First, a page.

Location: Aerial Application Technology ResearchTitle: Droplet size and nozzle tip pressure from a pulse width modulation sprayer
|BUTTS, THOMAS - University Of Nebraska|
|BUTTS, LIBERTY - University Of Nebraska|
|LUCK, JOE - University Of Nebraska|
|Fritz, Bradley - Brad|
|KRUGER, GREG - University Of Nebraska|
Submitted to: Biosystems Engineering
Publication Type: Peer Reviewed Journal
Publication Acceptance Date: 10/5/2018
Publication Date: 11/23/2018
Citation: Butts, T., Butts, L., Luck, J., Fritz, B.K., Hoffmann, W.C., Kruger, G. 2018. Droplet size and nozzle tip pressure from a pulse width modulation sprayer. Biosystems Engineering. 178:52-69. https://doi.org/10.1016/j.biosystemseng.2018.11.004.
Interpretive Summary: Precise application of pesticides in the field is crucial to the success of site-specific management of pests while minimizing potential off-target movement and damage to sensitive species. Real-time modification of spray rate while maintaining proper droplet size using pulse modulation systems provides for on-the-fly adaptation to changing field and meteorological conditions. A pulse width modulation system, which allows for these types of changes, was evaluated for droplet size and spray pattern with a number of nozzles typically used in ground application conditions. Examining the characteristics of the sprays produced demonstrated that droplet size was in fact maintained across a broad ranged of pulse width duty cycles, allowing for consistent spray application rates and spray pressure, maintaining uniform and effective spray patterns. The pulse width modulation system provides for an effective tool in ensuring precise, site specific applications under changing weather, field and pest conditions optimizing efficacy and mitigating non-target species damage.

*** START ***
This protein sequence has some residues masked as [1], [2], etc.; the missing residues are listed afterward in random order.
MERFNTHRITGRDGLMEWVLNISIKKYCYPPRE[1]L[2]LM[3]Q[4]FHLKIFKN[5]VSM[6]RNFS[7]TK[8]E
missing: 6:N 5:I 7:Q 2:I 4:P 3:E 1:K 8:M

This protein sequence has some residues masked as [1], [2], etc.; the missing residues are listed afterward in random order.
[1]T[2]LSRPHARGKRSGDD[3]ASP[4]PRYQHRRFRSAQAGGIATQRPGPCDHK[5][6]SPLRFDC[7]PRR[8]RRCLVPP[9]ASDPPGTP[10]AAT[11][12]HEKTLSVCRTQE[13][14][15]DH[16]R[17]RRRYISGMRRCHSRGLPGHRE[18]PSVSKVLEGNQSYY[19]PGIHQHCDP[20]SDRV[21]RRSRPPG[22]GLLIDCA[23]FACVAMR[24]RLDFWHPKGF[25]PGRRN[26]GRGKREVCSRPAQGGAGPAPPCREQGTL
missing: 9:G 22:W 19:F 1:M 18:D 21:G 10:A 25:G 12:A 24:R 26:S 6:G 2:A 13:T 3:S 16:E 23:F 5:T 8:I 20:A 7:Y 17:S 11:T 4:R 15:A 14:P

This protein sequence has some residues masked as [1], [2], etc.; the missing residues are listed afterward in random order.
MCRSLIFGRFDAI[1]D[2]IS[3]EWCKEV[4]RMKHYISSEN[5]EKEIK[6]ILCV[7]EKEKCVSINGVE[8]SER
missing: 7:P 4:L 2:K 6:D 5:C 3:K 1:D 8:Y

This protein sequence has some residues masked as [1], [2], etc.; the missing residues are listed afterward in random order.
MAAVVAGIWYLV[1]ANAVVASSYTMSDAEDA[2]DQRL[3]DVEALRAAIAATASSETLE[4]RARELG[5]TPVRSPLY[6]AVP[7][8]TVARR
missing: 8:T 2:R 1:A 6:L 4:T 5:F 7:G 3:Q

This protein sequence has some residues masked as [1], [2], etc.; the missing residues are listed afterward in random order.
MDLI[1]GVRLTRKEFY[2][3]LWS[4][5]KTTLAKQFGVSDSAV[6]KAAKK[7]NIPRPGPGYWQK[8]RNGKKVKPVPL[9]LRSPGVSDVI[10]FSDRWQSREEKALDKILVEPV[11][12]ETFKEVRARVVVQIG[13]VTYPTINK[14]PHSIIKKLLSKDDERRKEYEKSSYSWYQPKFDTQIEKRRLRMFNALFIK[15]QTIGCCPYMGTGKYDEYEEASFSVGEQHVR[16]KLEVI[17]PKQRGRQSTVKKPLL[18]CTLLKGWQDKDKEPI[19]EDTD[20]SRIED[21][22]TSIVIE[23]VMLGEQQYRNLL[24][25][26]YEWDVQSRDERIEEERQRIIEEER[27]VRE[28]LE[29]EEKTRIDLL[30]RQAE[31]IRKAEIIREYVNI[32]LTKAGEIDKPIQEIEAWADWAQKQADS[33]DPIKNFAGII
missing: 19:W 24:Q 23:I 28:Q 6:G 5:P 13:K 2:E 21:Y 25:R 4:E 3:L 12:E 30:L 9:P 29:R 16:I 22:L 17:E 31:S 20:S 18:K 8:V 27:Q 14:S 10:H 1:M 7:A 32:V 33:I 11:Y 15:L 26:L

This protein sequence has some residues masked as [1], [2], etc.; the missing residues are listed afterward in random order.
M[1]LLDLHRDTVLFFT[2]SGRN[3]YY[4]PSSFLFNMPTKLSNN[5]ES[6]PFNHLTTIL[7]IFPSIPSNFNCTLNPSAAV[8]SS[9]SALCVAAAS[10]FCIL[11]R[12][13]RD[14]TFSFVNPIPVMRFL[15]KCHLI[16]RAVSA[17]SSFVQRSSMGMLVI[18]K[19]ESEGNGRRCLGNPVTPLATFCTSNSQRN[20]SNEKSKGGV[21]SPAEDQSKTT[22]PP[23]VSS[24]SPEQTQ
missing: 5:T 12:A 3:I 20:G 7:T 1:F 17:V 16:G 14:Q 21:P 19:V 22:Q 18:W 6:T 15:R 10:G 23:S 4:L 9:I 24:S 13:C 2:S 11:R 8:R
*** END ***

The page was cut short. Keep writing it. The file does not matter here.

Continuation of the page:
Technical Abstract: The complexity of pesticide applications has led to inaccurate and inefficient sprayer performance which is unacceptable in current production agricultural systems . Pulse-width modulation (PWM) sprayers can be utilized in site-specific management strategies to improve overall application efficiency through flow control by pulsing an electronically-actuated solenoid valve placed directly upstream of the nozzle. Flow is changed by controlling the relative proportion of time each solenoid valve is open (duty cycle). The objective of this experiment was to identify the droplet size distribution and pressure at the nozzle tip when influenced by PWM duty cycle, current nozzle technology (venturi versus non-venturi) and gauge application pressure to provide guidelines for PWM use. The experiment was conducted in the low-speed wind tunnel at the Pesticide Application Technology Laboratory in North Platte, NE using a SharpShooter® PWM system. Droplet size distributions and nozzle tip pressures were collected for comparisons across treatments. In general, for non-venturi nozzles, as duty cycle decreased, droplet size slightly increased between 40-100% duty cycles. Conversely, venturi nozzles did not always follow this pattern, and larger standard errors resulted . The lowest duty cycle evaluated (20%) negatively impacted droplet size and caused severe inconsistencies for all nozzles and pressures. Nozzle tip pressures were impacted by the flow rate of a nozzle. At a 100% duty cycle, as flow rate of the nozzle increased, the nozzle tip pressure decreased , indicating a restriction is present within the solenoid valves. Moreover, duty cycle had a minimal impact on reaching the gauge pressure at each pulse for most nozzles ; however, venturi nozzles were again inconsistent , specifically twin-fan with a single pre-orifice venturi nozzles. In conclusion, venturi nozzles are not recommended for PWM systems as the droplet size and nozzle tip pressure do not respond in a manner consistent to normal patterns and have the potential to lead to poor, non-uniform applications. Furthermore, spray pressures of 276 kPa or greater and PWM duty cycles of 40% or greater are recommended to ensure proper nozzle operation.